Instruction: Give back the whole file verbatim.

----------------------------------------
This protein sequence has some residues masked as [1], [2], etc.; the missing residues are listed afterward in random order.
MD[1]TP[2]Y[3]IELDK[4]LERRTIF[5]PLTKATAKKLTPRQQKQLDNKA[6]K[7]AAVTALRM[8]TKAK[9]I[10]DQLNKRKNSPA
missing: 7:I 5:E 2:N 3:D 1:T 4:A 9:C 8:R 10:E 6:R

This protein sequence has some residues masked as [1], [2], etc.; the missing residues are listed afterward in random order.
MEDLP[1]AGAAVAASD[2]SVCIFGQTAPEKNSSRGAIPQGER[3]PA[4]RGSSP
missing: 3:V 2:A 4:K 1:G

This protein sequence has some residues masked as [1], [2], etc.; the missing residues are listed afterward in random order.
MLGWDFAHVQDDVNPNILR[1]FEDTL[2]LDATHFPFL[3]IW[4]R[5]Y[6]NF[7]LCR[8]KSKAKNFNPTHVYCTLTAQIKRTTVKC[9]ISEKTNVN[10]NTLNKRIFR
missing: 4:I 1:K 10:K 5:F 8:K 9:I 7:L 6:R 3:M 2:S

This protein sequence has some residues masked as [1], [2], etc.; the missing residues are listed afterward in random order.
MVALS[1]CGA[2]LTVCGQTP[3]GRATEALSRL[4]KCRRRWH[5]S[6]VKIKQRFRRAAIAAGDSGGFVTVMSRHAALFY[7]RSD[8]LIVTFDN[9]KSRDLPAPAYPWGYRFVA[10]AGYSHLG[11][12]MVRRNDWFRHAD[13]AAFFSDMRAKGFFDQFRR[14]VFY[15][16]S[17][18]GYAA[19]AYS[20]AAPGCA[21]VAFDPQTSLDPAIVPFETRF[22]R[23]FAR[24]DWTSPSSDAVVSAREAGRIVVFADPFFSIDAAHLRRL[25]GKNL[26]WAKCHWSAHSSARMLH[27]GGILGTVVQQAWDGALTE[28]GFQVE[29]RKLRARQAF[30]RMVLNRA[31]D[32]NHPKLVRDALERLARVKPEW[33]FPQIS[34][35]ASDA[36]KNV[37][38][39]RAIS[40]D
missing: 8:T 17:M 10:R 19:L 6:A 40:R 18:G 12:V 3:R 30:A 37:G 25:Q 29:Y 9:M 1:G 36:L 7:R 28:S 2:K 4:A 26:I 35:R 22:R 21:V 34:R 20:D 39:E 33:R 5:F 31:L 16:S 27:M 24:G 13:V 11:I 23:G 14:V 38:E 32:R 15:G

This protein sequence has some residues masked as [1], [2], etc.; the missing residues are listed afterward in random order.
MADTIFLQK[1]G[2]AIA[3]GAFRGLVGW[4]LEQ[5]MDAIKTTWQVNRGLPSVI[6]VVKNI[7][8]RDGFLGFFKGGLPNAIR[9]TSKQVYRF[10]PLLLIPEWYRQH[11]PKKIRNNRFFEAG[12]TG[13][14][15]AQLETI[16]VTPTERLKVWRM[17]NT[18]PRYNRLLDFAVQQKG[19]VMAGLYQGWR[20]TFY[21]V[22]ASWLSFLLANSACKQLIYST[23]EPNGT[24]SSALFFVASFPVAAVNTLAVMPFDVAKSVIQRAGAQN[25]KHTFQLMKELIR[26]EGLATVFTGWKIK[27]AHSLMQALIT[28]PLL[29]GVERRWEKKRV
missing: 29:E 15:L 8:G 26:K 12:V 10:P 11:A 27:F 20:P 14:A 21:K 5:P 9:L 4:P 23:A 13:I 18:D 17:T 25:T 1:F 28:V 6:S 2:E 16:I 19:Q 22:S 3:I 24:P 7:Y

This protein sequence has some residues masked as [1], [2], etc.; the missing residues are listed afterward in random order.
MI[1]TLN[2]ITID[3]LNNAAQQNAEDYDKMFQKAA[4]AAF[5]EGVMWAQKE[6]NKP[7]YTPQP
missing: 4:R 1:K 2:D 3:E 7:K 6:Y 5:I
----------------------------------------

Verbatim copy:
This protein sequence has some residues masked as [1], [2], etc.; the missing residues are listed afterward in random order.
MD[1]TP[2]Y[3]IELDK[4]LERRTIF[5]PLTKATAKKLTPRQQKQLDNKA[6]K[7]AAVTALRM[8]TKAK[9]I[10]DQLNKRKNSPA
missing: 7:I 5:E 2:N 3:D 1:T 4:A 9:C 8:R 10:E 6:R

This protein sequence has some residues masked as [1], [2], etc.; the missing residues are listed afterward in random order.
MEDLP[1]AGAAVAASD[2]SVCIFGQTAPEKNSSRGAIPQGER[3]PA[4]RGSSP
missing: 3:V 2:A 4:K 1:G

This protein sequence has some residues masked as [1], [2], etc.; the missing residues are listed afterward in random order.
MLGWDFAHVQDDVNPNILR[1]FEDTL[2]LDATHFPFL[3]IW[4]R[5]Y[6]NF[7]LCR[8]KSKAKNFNPTHVYCTLTAQIKRTTVKC[9]ISEKTNVN[10]NTLNKRIFR
missing: 4:I 1:K 10:K 5:F 8:K 9:I 7:L 6:R 3:M 2:S

This protein sequence has some residues masked as [1], [2], etc.; the missing residues are listed afterward in random order.
MVALS[1]CGA[2]LTVCGQTP[3]GRATEALSRL[4]KCRRRWH[5]S[6]VKIKQRFRRAAIAAGDSGGFVTVMSRHAALFY[7]RSD[8]LIVTFDN[9]KSRDLPAPAYPWGYRFVA[10]AGYSHLG[11][12]MVRRNDWFRHAD[13]AAFFSDMRAKGFFDQFRR[14]VFY[15][16]S[17][18]GYAA[19]AYS[20]AAPGCA[21]VAFDPQTSLDPAIVPFETRF[22]R[23]FAR[24]DWTSPSSDAVVSAREAGRIVVFADPFFSIDAAHLRRL[25]GKNL[26]WAKCHWSAHSSARMLH[27]GGILGTVVQQAWDGALTE[28]GFQVE[29]RKLRARQAF[30]RMVLNRA[31]D[32]NHPKLVRDALERLARVKPEW[33]FPQIS[34][35]ASDA[36]KNV[37][38][39]RAIS[40]D
missing: 8:T 17:M 10:R 19:L 6:A 40:R 18:G 12:V 3:R 30:A 37:G 25:Q 29:Y 9:M 1:G 36:L 7:R 28:S 2:K 4:A 26:I 35:R 22:R 21:V 34:R 20:D 39:E 33:R 5:F 31:L 16:S 27:M 24:G 13:V 11:I 23:G 14:V 38:E 32:R 15:G

This protein sequence has some residues masked as [1], [2], etc.; the missing residues are listed afterward in random order.
MADTIFLQK[1]G[2]AIA[3]GAFRGLVGW[4]LEQ[5]MDAIKTTWQVNRGLPSVI[6]VVKNI[7][8]RDGFLGFFKGGLPNAIR[9]TSKQVYRF[10]PLLLIPEWYRQH[11]PKKIRNNRFFEAG[12]TG[13][14][15]AQLETI[16]VTPTERLKVWRM[17]NT[18]PRYNRLLDFAVQQKG[19]VMAGLYQGWR[20]TFY[21]V[22]ASWLSFLLANSACKQLIYST[23]EPNGT[24]SSALFFVASFPVAAVNTLAVMPFDVAKSVIQRAGAQN[25]KHTFQLMKELIR[26]EGLATVFTGWKIK[27]AHSLMQALIT[28]PLL[29]GVERRWEKKRV
missing: 29:E 15:L 8:G 26:K 12:V 10:P 11:A 27:F 20:P 14:A 21:K 5:P 9:L 4:P 23:A 13:I 18:D 17:T 25:T 1:F 28:V 6:S 2:E 16:I 19:Q 22:S 3:I 24:P 7:Y

This protein sequence has some residues masked as [1], [2], etc.; the missing residues are listed afterward in random order.
MI[1]TLN[2]ITID[3]LNNAAQQNAEDYDKMFQKAA[4]AAF[5]EGVMWAQKE[6]NKP[7]YTPQP
missing: 4:R 1:K 2:D 3:E 7:K 6:Y 5:I